So I am very well aware of the situation undergrads at Harvard find themselves in, and my first thought when I saw the news was “WTF are these students supposed to do now?”.

    Especially the international ones. Because a day after Harvard announces that students are kicked out of the dorms, what does Trump do? Bans travel from Europe for 30 days. Which effectively means banning traveling TO Europe too, because those are all round-trip flights. This is on top of the travel restrictions regarding several countries in Asia already in place.

    In the best of times, it was always near-impossible to find a flight on such a short notice. Now when so many flights have been cancelled, how is one supposed to go home, when there are thousands of others in the same situation (because Harvard isn’t the only university that is doing this)? It is not even a possibility for many, forget the expenses. There are simply no flights. And most of these students don’t even have a car to sleep in.

    I will venture a guess regarding why this is done — they don’t want to get sued by litigious-minded parents if undergrads get it while on campus. Which, admittedly, there is a high chance of happening, unless they self-isolated the whole campus (but that would have created a legal mess on a whole new level). Dorms often have 2, 3, 4 students living in the same room, and the virus is very clearly airborne, so it would also get between rooms through the air seeping beneath the doors (which is why in China quarantines involve sealing the doors with tape). Also, bathrooms are shared across the whole floor, which is another transmission risk.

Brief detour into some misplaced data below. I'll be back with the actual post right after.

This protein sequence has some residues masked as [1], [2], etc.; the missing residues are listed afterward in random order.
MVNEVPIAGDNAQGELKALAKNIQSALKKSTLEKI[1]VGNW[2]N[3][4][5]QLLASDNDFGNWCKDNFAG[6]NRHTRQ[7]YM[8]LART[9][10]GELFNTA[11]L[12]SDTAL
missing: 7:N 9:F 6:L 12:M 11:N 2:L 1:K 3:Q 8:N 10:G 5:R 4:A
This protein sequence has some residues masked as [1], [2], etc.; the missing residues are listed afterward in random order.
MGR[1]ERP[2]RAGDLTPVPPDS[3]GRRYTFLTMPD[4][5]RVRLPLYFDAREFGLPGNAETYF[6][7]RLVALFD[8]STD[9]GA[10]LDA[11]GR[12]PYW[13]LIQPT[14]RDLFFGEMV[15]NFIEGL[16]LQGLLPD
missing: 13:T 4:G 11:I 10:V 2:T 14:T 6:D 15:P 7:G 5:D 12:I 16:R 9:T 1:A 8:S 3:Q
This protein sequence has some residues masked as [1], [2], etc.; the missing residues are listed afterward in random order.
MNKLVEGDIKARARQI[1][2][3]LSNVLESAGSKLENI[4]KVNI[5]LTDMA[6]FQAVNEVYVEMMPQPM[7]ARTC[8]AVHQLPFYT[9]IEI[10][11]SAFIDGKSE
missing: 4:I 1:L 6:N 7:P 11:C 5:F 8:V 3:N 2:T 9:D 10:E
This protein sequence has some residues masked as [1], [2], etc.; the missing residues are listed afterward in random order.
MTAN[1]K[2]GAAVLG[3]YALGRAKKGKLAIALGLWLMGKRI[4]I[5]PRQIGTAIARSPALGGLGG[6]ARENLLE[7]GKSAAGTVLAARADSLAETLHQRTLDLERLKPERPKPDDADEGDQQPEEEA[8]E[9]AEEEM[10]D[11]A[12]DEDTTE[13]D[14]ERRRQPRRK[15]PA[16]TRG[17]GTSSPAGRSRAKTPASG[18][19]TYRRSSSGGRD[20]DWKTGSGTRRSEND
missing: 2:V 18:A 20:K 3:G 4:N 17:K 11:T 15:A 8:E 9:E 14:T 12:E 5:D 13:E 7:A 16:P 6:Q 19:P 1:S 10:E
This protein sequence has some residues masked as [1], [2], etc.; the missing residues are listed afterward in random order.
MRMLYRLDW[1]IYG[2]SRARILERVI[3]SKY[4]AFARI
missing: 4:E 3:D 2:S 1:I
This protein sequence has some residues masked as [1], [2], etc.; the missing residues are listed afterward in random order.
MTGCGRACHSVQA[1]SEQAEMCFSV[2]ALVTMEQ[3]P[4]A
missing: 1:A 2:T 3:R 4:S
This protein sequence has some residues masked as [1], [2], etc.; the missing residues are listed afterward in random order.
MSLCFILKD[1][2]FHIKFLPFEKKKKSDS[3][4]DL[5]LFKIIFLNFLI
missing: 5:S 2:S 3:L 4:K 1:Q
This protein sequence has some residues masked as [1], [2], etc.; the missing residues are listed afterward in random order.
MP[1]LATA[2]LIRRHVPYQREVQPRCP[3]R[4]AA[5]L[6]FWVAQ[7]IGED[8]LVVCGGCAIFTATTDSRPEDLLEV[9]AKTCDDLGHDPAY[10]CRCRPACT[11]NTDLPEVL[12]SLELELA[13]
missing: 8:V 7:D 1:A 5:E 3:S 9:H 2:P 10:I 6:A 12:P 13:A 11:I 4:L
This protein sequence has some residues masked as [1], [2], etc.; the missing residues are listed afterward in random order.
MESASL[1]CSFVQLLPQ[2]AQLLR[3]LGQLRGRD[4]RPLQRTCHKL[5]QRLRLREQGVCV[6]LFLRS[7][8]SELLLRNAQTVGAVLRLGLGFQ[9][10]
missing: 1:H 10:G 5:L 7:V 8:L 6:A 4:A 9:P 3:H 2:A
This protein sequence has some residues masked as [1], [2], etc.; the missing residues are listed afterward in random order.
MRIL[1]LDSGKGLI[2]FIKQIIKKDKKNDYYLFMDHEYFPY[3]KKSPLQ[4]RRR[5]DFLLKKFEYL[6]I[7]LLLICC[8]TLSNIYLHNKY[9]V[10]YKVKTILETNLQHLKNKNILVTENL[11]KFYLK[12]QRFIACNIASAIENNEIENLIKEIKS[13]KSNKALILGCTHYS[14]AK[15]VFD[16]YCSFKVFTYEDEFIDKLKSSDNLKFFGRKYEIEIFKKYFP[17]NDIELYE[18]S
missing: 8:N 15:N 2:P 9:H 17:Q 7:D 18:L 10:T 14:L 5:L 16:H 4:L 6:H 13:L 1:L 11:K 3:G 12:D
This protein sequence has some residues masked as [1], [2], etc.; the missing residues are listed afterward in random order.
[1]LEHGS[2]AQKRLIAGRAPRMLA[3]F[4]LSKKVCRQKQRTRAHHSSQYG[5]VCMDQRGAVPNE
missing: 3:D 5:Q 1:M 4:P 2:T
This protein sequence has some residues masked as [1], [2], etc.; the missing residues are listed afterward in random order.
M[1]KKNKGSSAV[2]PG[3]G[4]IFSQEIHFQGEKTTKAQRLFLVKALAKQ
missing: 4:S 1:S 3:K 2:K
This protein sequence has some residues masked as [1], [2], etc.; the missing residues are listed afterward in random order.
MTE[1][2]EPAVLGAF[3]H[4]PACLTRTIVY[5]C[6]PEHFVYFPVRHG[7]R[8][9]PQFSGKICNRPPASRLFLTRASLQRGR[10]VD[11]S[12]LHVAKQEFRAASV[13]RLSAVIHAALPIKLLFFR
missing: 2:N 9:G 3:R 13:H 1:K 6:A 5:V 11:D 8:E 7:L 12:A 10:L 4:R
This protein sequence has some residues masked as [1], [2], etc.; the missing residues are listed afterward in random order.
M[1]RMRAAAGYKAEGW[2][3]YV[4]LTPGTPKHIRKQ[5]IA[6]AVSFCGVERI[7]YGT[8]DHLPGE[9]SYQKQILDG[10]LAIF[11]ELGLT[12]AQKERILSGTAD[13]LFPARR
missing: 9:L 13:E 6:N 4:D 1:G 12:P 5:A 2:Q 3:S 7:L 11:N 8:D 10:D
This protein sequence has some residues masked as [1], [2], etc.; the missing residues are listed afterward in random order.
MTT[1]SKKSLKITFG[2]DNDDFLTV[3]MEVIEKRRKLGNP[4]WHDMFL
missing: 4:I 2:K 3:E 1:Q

So the administration took the easy decision — instead of trying to help the student population, and start that early on when it was the time to do so (i.e. mid-February), which would have involved some effort and risk on its part, it just dumped the problem onto the students…

    Reply
  6. PlutoniumKun

    Thats quite disgusting – I’m assuming it is fear of litigation that is driving this.

    I was in Trinity College Dublin last night for an evening class – the nearest Ireland would have to a Harvard (except, as the grads there would no doubt add ‘with about 300 more years of history and teaching experience’). They had a Covid case in, ironically enough, the biology department last week. But they are acting I think quite responsibly – phasing in a slow shutdown – all lectures have gone online, but small tutorials, etc., still going on, with lots of support for foreign students. They were actually criticised for being over the top (there are still plenty of people who still ‘don’t get it’ and sadly many are in a position of authority.)

    Reply
    1. GM

      Litigation is certainly a big part of it.

      The other aspect might be health insurance

      Students are on university plans. Which tend to not be that great, because it is a young and healthy population.